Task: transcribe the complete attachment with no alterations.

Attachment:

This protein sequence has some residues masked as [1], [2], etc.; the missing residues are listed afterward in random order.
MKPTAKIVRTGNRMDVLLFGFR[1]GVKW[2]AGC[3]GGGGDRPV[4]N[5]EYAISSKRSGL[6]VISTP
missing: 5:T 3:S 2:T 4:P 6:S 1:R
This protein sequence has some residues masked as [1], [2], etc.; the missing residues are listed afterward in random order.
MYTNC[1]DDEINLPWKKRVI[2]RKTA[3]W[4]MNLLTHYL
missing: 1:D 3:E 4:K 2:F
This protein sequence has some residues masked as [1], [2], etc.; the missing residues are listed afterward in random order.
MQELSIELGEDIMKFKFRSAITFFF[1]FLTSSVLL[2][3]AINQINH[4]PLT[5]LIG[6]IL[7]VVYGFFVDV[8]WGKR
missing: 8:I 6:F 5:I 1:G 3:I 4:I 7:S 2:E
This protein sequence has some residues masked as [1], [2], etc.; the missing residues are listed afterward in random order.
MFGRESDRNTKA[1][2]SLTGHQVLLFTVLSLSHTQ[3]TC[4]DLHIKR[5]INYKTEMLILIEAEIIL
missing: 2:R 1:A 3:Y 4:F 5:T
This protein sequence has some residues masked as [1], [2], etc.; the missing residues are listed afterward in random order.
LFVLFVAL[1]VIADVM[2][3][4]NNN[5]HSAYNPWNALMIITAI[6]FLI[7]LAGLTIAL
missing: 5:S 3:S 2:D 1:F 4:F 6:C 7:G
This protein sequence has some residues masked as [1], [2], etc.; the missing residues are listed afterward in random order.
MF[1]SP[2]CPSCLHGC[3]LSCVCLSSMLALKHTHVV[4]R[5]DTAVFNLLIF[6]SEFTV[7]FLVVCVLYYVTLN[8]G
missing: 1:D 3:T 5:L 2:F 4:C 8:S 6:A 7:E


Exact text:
This protein sequence has some residues masked as [1], [2], etc.; the missing residues are listed afterward in random order.
MKPTAKIVRTGNRMDVLLFGFR[1]GVKW[2]AGC[3]GGGGDRPV[4]N[5]EYAISSKRSGL[6]VISTP
missing: 5:T 3:S 2:T 4:P 6:S 1:R
This protein sequence has some residues masked as [1], [2], etc.; the missing residues are listed afterward in random order.
MYTNC[1]DDEINLPWKKRVI[2]RKTA[3]W[4]MNLLTHYL
missing: 1:D 3:E 4:K 2:F
This protein sequence has some residues masked as [1], [2], etc.; the missing residues are listed afterward in random order.
MQELSIELGEDIMKFKFRSAITFFF[1]FLTSSVLL[2][3]AINQINH[4]PLT[5]LIG[6]IL[7]VVYGFFVDV[8]WGKR
missing: 8:I 6:F 5:I 1:G 3:I 4:I 7:S 2:E
This protein sequence has some residues masked as [1], [2], etc.; the missing residues are listed afterward in random order.
MFGRESDRNTKA[1][2]SLTGHQVLLFTVLSLSHTQ[3]TC[4]DLHIKR[5]INYKTEMLILIEAEIIL
missing: 2:R 1:A 3:Y 4:F 5:T
This protein sequence has some residues masked as [1], [2], etc.; the missing residues are listed afterward in random order.
LFVLFVAL[1]VIADVM[2][3][4]NNN[5]HSAYNPWNALMIITAI[6]FLI[7]LAGLTIAL
missing: 5:S 3:S 2:D 1:F 4:F 6:C 7:G
This protein sequence has some residues masked as [1], [2], etc.; the missing residues are listed afterward in random order.
MF[1]SP[2]CPSCLHGC[3]LSCVCLSSMLALKHTHVV[4]R[5]DTAVFNLLIF[6]SEFTV[7]FLVVCVLYYVTLN[8]G
missing: 1:D 3:T 5:L 2:F 4:C 8:S 6:A 7:E